Me! That's what they thought. What happened to the Bouchards, Joe and Albert? What are they doing?
Bloom: They're both schoolteachers. Joe is a music teacher in Connecticut, and Albert is a computer teacher, I think, in an elementary school.
Do you miss having them in the band?
Bloom: Not a bit.
Really? Were they a pain in the ass?
Bloom: I can't . . . you know, that's a whole other interview. I really think that the band we have now is better than the original band. Much better. Come see the band live and make up your own mind.
Do you have favorite guitars?
Bloom: I use a brand of guitars made out in California by hand, called Harper. Harper Guitars are made by a guy named John Harper. He's actually an ex-professional baseball player that got hurt, and started working in a high-tech job and got laid off, and his wife got a high tech job too, so she's the breadwinner while he's, you know, doing what he loves, which is building guitars. And now his guitar-building business has gotten so tremendous that it's all he can handle. He's built me, let me think, three or four different Harpers, and he built one for Buck, and he's building a bass for Danny. I think a lot of people are using him since they found out that that's who we use. He can be found on the Internet, if you do a search on Harper Guitars. I highly recommend it, because I play a lot, and I play hard, and my guitars never go out of tune. They're great-sounding, great-looking guitars.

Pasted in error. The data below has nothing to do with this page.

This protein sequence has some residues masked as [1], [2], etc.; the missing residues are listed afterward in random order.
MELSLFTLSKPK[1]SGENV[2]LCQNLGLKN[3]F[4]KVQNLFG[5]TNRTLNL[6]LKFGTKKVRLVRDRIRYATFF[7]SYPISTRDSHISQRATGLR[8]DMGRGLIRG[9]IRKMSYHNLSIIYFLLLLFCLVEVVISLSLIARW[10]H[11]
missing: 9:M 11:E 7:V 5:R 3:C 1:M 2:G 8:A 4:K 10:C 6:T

I'm taking violin lessons right now. I have a seven-year-old daughter, and she wanted to learn to play the violin, and her teacher insisted that I play also, so . . .
Bloom: That's a good idea. I did the same with my son. When he was about seven or eight, I think, I said if I took violin lessons, would he take them with me. We did it as a father-son thing for a while, and then he dropped it and took up, like around fourth grade, the saxophone, which he did right through junior high. Then he dropped it, and then when he went off to college, we always had a drum kit in our house, so he was always drumming. And now he's got his own band in college and just got a record contract of his own.
Wow, that's cool.
Bloom: They play very hardcore music.
Do you like it?
Bloom: Do I like his music? I think it's got some good points to it. It's kind of different than what we do, because the lyrics are kind of indecipherable. It's got a following, and he hopes to get a record out later this year.
How many children do you have?
Bloom: I have two boys, one eighteen and one twenty-two.
Is the 22-year-old the musician?
Bloom: Yeah, he's the one that's a senior in college.
What's the eighteen year old doing?
Bloom: He's on his way to college in the fall. He's a volunteer fireman, and he's very gung-ho about it.
Are you married?
Bloom: Sure. That's where children come from.
Well, you don't have to be married to have children.
Bloom: Call me old-fashioned.
So you're married to the original woman you married?
And that's panned out pretty well?
Bloom: So far.
What's the secret to that success?
Bloom: Being on the road a lot.
What would you like to tell Pensacola?
Bloom: We're on our way. We'll be there soon.